6.1.15 The future development potential of the five reserve housing sites identified in the Mole Valley Local Plan (Policy HSG6), for residential use will be considered through the Land Allocations Development Plan Document.

6.1.16 The need for affordable housing is acute within Mole Valley and ensures that members of the community can continue to live within the District is an important part of the strategy. Therefore it is felt that a policy which allows infilling and limited residential development within some of the rural villages, although not necessarily the most sustainable in purely locational terms, has wider sustainability benefits for these communities including support for local services and provision of contributions to affordable housing.

6.1.17 Within the Green Belt and countryside beyond the Green Belt there is a range of villages, hamlets and other areas of development that are excluded from the provisions of Policy CS 2. These include Abinger Hammer, Abinger Common, Buckland, Coldhabour, Forest Green, Headley, Mid Holmwood, Okewoodhill, Walliswood and Wotton. These villages tend to have only very limited services and facilities and limited access to the larger communities in the District. They are also not very compact or comprise scattered or loose knit groupings of buildings where infilling or limited development could not take place without significantly affecting their character or that of the surrounding countryside.

This policy will be delivered by working in partnership with planning applicants and delivered through development control decisions, supported by the Land Allocations DPD.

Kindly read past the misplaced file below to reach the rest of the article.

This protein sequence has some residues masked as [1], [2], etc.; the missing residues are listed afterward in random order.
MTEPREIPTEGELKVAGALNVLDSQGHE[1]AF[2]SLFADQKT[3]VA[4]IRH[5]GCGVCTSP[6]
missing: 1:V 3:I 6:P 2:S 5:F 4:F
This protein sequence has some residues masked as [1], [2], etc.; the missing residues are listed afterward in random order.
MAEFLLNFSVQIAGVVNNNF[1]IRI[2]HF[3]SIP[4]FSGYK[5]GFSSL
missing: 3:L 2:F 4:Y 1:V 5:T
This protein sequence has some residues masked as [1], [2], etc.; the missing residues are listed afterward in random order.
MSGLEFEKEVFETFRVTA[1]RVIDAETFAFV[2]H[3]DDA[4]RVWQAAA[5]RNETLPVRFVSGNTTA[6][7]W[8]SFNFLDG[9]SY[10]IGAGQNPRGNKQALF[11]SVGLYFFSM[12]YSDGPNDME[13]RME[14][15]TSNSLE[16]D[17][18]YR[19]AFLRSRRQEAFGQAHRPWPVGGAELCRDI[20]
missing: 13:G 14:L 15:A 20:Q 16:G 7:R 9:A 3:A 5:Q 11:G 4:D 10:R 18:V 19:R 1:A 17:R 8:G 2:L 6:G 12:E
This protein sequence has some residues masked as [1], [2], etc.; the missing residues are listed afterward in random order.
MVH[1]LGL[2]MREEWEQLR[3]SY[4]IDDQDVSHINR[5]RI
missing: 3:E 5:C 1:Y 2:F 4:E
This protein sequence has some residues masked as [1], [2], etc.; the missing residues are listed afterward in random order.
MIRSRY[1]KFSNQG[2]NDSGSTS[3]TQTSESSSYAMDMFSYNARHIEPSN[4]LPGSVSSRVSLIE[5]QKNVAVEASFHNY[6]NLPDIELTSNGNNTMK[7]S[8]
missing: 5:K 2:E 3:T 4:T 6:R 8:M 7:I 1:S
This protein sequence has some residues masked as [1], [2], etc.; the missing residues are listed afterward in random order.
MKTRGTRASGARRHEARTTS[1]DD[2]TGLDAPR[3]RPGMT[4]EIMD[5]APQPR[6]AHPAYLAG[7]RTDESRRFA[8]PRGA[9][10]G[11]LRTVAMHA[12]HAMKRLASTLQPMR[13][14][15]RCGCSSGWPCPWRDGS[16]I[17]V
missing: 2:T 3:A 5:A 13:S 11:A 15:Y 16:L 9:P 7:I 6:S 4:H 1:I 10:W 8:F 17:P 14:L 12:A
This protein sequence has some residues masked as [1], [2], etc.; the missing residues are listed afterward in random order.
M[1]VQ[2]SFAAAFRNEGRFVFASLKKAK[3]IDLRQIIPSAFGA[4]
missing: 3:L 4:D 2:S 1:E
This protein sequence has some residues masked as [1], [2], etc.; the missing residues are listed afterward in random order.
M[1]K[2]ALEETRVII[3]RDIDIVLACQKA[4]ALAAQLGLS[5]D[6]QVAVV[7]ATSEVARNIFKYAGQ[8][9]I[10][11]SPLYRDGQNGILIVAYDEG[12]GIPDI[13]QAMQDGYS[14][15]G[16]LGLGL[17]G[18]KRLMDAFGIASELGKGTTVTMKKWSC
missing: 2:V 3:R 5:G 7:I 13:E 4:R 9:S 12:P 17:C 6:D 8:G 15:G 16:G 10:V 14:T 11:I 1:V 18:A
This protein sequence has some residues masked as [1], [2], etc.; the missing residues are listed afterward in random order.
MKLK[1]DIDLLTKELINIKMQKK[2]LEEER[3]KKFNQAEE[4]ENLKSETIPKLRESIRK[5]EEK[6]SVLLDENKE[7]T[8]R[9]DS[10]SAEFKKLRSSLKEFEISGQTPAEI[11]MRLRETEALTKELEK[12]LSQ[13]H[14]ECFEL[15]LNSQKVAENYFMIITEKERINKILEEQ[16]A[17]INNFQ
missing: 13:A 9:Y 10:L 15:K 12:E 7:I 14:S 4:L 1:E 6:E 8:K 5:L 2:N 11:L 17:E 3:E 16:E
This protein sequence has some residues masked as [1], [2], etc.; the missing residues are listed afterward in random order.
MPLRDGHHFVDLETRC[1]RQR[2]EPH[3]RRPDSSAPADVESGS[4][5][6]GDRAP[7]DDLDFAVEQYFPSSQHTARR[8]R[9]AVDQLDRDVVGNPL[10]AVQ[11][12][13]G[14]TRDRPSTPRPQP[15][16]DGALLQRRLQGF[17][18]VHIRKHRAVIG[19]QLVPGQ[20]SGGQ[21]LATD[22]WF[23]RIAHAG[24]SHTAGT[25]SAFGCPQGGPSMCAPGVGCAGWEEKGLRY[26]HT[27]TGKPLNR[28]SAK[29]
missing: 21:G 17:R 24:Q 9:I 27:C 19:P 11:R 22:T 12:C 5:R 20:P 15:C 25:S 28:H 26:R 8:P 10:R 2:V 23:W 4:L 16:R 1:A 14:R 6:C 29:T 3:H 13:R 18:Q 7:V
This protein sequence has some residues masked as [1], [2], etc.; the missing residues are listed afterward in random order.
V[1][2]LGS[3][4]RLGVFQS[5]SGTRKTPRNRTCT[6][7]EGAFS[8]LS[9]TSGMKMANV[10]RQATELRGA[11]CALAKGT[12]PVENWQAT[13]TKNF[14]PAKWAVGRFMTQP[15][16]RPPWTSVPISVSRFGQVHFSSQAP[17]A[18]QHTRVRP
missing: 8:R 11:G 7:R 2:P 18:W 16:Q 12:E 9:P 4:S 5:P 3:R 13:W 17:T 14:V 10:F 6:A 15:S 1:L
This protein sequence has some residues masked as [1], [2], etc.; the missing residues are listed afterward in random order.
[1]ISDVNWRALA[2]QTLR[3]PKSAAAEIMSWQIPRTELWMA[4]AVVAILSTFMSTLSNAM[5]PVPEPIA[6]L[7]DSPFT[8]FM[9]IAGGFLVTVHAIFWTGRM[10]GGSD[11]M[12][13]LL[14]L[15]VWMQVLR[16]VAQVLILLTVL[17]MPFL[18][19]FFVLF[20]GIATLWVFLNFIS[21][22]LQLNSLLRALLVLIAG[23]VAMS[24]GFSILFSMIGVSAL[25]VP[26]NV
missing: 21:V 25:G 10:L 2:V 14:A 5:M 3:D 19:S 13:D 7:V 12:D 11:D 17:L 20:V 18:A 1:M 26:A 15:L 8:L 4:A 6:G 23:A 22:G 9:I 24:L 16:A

The following indicators will be used by the Council to assess the effectiveness of this policy:

  • an annual update of the Strategic Housing Land Availability Assessment (SHLAA) and Annual Monitoring Report (AMR) and a Housing Trajectory for the monitoring and review of housing provision.

Strategic Housing Land Availability Assessment (SHLAA) (October 2008): Local Authorities are required to undertake a SHLAA to identify how the housing requirement set by the Regional Spatial Strategy (RSS) will be met. The base date for the main Assessment is 1st April 2008 however, the Council has undertaken an update (April 2009) and incorporated the latest housing completions and permissions data at 31.03.2009.

Through the SHLAA and the update the Council has been able to identify specific, deliverable sites for the first five years covered by the Core Strategy and identified specific, developable sites for years 6-10 (2014- 2019). For years 11-15+ (2019-2026) the forecast supply also includes an allowance for small unidentified site.

Mole Valley Settlement Hierarchy (October 2008): See explanation under Core Strategy Policy CS 1 'Where Development will be Directed' (A Spatial Strategy).

Sources of Further Information

Balancing Housing Provision

6.1.18 In order to meet the future housing needs and aspirations of the Mole Valley community, the overall housing requirement as set out within Policy CS 2 'Housing Provision and Location', will need to be provided through a range of housing types, sizes and tenures.